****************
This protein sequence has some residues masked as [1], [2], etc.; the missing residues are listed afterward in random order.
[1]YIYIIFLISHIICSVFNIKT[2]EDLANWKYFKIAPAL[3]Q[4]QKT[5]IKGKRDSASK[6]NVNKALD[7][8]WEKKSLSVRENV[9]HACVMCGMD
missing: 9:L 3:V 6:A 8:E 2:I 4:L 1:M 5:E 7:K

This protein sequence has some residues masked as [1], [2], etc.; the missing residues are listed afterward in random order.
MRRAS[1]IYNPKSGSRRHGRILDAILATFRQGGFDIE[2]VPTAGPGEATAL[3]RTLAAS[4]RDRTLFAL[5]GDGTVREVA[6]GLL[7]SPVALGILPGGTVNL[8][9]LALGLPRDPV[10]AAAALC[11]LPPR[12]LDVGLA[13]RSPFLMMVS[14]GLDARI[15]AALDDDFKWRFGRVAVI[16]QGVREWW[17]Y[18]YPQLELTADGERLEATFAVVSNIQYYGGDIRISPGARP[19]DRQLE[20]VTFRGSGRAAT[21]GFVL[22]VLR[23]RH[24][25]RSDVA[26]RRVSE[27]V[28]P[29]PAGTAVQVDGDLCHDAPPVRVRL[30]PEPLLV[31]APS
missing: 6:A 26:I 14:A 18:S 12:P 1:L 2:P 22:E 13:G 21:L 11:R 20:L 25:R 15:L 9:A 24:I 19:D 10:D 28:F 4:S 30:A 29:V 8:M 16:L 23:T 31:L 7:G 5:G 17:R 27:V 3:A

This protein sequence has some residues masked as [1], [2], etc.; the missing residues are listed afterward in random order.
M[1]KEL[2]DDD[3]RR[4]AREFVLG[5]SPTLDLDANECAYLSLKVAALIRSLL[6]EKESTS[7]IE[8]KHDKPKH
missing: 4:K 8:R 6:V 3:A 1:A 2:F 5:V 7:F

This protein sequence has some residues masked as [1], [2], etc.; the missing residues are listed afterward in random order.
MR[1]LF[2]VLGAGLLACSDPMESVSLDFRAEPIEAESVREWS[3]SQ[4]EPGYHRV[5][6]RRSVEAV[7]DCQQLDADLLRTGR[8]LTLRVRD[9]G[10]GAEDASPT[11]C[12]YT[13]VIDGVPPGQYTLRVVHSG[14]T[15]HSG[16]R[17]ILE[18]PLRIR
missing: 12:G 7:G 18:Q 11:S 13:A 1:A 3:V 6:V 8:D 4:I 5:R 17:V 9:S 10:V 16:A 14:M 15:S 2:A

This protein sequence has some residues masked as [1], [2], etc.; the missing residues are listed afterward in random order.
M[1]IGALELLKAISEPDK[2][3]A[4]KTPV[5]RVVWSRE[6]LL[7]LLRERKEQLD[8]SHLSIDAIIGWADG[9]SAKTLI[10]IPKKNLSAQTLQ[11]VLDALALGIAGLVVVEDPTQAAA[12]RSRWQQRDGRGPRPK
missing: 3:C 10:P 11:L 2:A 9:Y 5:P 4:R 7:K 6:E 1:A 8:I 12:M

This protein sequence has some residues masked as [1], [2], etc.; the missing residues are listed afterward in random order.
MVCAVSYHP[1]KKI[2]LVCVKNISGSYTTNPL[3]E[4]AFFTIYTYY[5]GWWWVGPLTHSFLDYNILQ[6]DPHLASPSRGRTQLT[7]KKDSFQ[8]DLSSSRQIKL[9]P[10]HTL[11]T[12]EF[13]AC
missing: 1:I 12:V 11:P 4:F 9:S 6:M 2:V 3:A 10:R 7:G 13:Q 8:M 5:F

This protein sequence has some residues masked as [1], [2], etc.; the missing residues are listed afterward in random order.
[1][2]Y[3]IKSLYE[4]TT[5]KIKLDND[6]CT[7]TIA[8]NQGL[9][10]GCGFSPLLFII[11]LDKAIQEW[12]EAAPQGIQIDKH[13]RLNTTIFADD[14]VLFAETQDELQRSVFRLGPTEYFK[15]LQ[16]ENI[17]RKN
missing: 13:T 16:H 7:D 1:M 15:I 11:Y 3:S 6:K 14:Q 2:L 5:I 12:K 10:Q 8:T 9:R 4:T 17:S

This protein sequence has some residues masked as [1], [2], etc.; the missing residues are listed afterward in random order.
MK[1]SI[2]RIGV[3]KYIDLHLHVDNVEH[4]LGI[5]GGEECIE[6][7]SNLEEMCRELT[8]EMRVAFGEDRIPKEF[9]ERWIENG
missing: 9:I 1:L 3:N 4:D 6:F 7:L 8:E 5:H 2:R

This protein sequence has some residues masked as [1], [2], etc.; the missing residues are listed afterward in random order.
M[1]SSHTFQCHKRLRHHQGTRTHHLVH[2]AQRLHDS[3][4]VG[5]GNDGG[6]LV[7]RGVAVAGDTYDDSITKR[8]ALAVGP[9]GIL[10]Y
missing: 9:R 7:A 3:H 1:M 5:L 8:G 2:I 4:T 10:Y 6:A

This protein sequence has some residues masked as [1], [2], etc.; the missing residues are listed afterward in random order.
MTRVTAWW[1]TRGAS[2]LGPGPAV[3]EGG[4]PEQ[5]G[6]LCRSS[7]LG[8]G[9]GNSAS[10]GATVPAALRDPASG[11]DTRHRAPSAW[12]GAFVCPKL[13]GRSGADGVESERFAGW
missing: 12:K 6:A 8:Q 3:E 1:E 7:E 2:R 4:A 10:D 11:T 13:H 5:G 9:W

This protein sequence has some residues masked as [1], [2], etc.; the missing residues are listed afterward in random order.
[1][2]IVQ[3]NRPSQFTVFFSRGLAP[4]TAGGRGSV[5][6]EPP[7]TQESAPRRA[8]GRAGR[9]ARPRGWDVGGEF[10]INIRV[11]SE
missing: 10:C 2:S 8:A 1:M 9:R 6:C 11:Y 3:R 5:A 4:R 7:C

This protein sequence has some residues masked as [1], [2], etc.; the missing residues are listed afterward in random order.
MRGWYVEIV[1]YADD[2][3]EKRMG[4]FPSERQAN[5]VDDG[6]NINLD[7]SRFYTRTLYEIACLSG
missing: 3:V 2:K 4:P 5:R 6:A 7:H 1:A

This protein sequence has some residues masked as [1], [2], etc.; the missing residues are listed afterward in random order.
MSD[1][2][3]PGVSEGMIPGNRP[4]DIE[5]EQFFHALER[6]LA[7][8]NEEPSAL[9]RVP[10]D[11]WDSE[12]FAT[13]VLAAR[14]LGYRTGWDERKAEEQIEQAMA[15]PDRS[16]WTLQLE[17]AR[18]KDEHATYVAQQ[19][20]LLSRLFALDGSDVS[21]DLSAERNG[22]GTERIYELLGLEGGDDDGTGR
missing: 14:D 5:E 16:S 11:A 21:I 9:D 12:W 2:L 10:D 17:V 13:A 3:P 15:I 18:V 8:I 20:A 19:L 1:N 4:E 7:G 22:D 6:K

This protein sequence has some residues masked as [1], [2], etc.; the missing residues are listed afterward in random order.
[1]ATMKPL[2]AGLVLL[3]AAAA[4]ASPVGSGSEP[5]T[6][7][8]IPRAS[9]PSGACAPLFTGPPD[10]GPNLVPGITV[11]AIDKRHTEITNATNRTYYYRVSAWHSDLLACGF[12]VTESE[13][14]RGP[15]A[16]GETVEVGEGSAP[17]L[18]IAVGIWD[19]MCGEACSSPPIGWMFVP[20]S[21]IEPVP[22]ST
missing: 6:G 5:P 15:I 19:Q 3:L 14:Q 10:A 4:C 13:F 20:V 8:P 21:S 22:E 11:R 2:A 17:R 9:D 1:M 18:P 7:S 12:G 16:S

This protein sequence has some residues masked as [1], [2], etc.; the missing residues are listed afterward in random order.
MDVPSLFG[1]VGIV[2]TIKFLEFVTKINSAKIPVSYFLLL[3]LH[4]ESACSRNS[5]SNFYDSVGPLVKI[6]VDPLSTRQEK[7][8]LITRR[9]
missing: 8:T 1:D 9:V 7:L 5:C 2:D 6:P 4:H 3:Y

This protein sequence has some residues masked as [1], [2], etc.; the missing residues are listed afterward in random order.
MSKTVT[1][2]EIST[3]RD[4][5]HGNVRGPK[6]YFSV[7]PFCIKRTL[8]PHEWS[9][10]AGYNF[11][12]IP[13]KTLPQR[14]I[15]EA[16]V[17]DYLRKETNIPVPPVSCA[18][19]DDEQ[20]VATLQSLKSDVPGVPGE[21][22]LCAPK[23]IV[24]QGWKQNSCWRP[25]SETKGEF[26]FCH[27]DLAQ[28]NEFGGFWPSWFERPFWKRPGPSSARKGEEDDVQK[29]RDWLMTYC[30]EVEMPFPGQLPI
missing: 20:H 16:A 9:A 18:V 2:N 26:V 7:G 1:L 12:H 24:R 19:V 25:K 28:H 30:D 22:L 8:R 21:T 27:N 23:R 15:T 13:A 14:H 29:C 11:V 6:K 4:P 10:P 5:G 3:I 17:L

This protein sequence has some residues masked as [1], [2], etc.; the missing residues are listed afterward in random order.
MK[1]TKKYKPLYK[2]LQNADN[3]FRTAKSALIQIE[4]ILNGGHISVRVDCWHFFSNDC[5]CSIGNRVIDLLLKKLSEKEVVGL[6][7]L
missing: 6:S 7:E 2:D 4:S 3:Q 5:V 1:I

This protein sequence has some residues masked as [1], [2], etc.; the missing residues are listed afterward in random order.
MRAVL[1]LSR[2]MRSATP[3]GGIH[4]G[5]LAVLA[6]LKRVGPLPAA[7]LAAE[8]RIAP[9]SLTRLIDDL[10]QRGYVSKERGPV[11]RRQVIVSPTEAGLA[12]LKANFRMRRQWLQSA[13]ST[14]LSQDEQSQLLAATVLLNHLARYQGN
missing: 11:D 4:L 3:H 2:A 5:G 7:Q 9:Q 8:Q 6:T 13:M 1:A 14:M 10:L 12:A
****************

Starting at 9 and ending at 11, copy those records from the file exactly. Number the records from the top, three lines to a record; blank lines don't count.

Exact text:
This protein sequence has some residues masked as [1], [2], etc.; the missing residues are listed afterward in random order.
M[1]SSHTFQCHKRLRHHQGTRTHHLVH[2]AQRLHDS[3][4]VG[5]GNDGG[6]LV[7]RGVAVAGDTYDDSITKR[8]ALAVGP[9]GIL[10]Y
missing: 9:R 7:A 3:H 1:M 5:L 8:G 2:I 4:T 10:Y 6:A

This protein sequence has some residues masked as [1], [2], etc.; the missing residues are listed afterward in random order.
MTRVTAWW[1]TRGAS[2]LGPGPAV[3]EGG[4]PEQ[5]G[6]LCRSS[7]LG[8]G[9]GNSAS[10]GATVPAALRDPASG[11]DTRHRAPSAW[12]GAFVCPKL[13]GRSGADGVESERFAGW
missing: 12:K 6:A 8:Q 3:E 1:E 7:E 2:R 4:A 10:D 11:T 13:H 5:G 9:W

This protein sequence has some residues masked as [1], [2], etc.; the missing residues are listed afterward in random order.
[1][2]IVQ[3]NRPSQFTVFFSRGLAP[4]TAGGRGSV[5][6]EPP[7]TQESAPRRA[8]GRAGR[9]ARPRGWDVGGEF[10]INIRV[11]SE
missing: 10:C 2:S 8:A 1:M 9:R 6:C 11:Y 3:R 5:A 4:R 7:C